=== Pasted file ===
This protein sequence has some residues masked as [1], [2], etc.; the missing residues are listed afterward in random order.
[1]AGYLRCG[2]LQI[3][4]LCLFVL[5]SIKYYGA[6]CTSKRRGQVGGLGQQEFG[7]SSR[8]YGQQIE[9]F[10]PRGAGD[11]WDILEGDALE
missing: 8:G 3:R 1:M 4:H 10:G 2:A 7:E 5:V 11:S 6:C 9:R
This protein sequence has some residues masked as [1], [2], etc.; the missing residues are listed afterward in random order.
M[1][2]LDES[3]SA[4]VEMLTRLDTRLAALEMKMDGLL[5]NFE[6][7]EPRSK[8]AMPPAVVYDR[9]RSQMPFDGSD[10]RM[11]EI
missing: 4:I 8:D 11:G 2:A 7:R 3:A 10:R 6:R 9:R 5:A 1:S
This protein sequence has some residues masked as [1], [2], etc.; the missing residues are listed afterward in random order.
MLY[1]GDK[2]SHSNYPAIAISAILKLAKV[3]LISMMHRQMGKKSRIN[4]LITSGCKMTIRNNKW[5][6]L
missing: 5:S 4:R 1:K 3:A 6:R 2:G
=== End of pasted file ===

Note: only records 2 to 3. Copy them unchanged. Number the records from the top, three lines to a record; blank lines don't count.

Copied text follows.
This protein sequence has some residues masked as [1], [2], etc.; the missing residues are listed afterward in random order.
M[1][2]LDES[3]SA[4]VEMLTRLDTRLAALEMKMDGLL[5]NFE[6][7]EPRSK[8]AMPPAVVYDR[9]RSQMPFDGSD[10]RM[11]EI
missing: 4:I 8:D 11:G 2:A 7:R 3:A 10:R 6:R 9:R 5:A 1:S
This protein sequence has some residues masked as [1], [2], etc.; the missing residues are listed afterward in random order.
MLY[1]GDK[2]SHSNYPAIAISAILKLAKV[3]LISMMHRQMGKKSRIN[4]LITSGCKMTIRNNKW[5][6]L
missing: 5:S 4:R 1:K 3:A 6:R 2:G